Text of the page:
Extreme flooding events in some US coastal areas could double every five years if sea levels continue to rise as expected, a study published in Scientific Reports suggests. Today’s ‘once-in-a-lifetime’ extreme water levels — which are currently reached once every 50 years — may be exceeded daily along most of the US coastline before the end of the 21st century.
Mohsen Taherkhani, Sean Vitousek and colleagues at the U.S. Geological Survey, the University of Illinois at Chicago, and the University of Hawaii, investigated the frequency of extreme water levels measured by 202 tide gauges along the US coastline and combined the data with sea-level rise scenarios to model the rate at which flooding events may increase in the future.
For 73% of the tide gauges used in the study, the difference in water level between the 50-year extreme water level and the daily average highest tide was found to be less than one metre, and most sea-level rise projections exceed one metre by 2100. The authors’ model predicted that before 2050, current extreme water levels transitioned from 50-year, once-in-a-lifetime flooding events to annual events in 70% of US coastal regions. Before the end of 2100, once-in-a-lifetime extremes were predicted to be exceeded almost daily for 93% of the sites measured.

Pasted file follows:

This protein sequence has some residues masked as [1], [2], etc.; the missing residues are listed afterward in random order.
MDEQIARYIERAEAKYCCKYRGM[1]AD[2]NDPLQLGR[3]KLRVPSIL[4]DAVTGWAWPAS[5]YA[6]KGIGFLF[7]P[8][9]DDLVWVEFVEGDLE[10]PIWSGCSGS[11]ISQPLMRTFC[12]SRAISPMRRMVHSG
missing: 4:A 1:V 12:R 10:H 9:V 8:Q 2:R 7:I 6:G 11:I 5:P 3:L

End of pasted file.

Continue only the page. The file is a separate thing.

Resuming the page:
The data suggest that present-day extreme water levels will become commonplace within the next few decades. Low-latitude areas will be the most susceptible, with their rate of coastal flooding predicted to double every five years. At the most susceptible sites, along the Hawaiian and Caribbean coast, the rate at which extreme water levels occur may double with every centimetre of sea-level rise.
Associated coastal hazards, such as beach and cliff erosion, will likely accelerate in concert with the increased risk of flooding, suggest the authors.
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